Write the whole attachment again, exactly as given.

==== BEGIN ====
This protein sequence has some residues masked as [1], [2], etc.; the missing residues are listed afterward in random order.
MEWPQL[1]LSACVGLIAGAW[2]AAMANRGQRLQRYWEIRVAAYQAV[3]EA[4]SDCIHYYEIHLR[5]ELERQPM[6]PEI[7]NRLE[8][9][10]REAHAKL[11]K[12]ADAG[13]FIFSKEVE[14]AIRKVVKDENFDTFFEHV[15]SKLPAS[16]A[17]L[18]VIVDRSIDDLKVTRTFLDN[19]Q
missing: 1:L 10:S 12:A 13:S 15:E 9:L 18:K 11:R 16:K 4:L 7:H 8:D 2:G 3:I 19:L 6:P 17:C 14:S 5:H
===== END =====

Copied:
This protein sequence has some residues masked as [1], [2], etc.; the missing residues are listed afterward in random order.
MEWPQL[1]LSACVGLIAGAW[2]AAMANRGQRLQRYWEIRVAAYQAV[3]EA[4]SDCIHYYEIHLR[5]ELERQPM[6]PEI[7]NRLE[8][9][10]REAHAKL[11]K[12]ADAG[13]FIFSKEVE[14]AIRKVVKDENFDTFFEHV[15]SKLPAS[16]A[17]L[18]VIVDRSIDDLKVTRTFLDN[19]Q
missing: 1:L 10:S 12:A 13:S 15:E 9:L 18:K 11:R 16:K 4:L 7:H 8:D 2:G 3:I 19:L 6:P 17:C 14:S 5:H